Cell death was monitored by flow cytometric analysis of cells stained by Annexin V (Biovision ) and propidium iodine (PI) (Invitrogen), as per the manufacturer's protocol. 30,000 cells were analyzed.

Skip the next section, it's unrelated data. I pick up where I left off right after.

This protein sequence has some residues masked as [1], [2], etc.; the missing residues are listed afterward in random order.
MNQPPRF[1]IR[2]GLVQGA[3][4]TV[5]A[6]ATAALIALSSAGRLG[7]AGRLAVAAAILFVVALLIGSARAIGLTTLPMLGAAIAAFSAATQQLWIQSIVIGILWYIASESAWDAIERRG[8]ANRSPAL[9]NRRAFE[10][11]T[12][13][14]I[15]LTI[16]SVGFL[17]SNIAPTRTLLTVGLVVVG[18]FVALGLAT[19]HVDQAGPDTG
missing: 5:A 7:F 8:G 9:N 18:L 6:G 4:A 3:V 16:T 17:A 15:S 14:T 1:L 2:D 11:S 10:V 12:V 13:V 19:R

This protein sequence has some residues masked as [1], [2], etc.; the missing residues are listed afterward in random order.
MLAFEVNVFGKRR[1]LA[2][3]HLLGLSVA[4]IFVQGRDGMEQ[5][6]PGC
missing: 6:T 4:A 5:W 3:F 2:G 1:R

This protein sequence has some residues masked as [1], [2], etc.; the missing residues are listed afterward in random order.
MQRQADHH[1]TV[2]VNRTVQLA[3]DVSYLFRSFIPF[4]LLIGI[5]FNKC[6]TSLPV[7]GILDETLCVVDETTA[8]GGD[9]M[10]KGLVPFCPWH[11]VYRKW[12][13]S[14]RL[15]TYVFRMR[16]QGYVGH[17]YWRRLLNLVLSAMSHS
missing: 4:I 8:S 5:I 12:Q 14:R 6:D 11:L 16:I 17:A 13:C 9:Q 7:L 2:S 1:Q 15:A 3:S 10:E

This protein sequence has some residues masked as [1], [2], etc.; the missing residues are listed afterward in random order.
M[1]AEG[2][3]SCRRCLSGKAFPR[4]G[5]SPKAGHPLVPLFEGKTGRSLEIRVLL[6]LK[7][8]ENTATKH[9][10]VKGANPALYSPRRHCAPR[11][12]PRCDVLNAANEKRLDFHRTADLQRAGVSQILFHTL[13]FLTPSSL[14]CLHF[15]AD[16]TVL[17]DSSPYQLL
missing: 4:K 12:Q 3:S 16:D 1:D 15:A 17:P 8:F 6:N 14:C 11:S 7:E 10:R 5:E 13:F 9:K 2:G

To assess HOX11 expression levels at various stages of the cell cycle, fibroblast cell lines stably expressing the HOX11 oncoprotein (HOX11-3T3) were treated with various inhibitors to induce cell cycle arrest at different stages. HOX11-3T3 cells were synchronized at the G1/S checkpoint by culturing for 16 h in aphidocolin and released into S phase by feeding with fresh medium for 4 h, arrested at G2/M by culturing with genistein for 16 h, blocked in mitosis by exposure to colchicine or nocodazole for 16 h or arrested during cytokinesis following telophase with cytochalasin B for 16 h. While no dramatic cell cycle-related fluctuations in HOX11 expression levels were detected by immunoblotting, we observed the presence of a gel retarded cross-reacting band when HOX11-3T3 cultures were treated with colchicine or nocodazole (Figure (Figure1A),1A), but not following treatment with the G2/M inhibitor, genistein or the cytokinesis inhibitor, cytochalasin B. We hypothesized that the additional band represented a post-translationally modified version of the HOX11 peptide.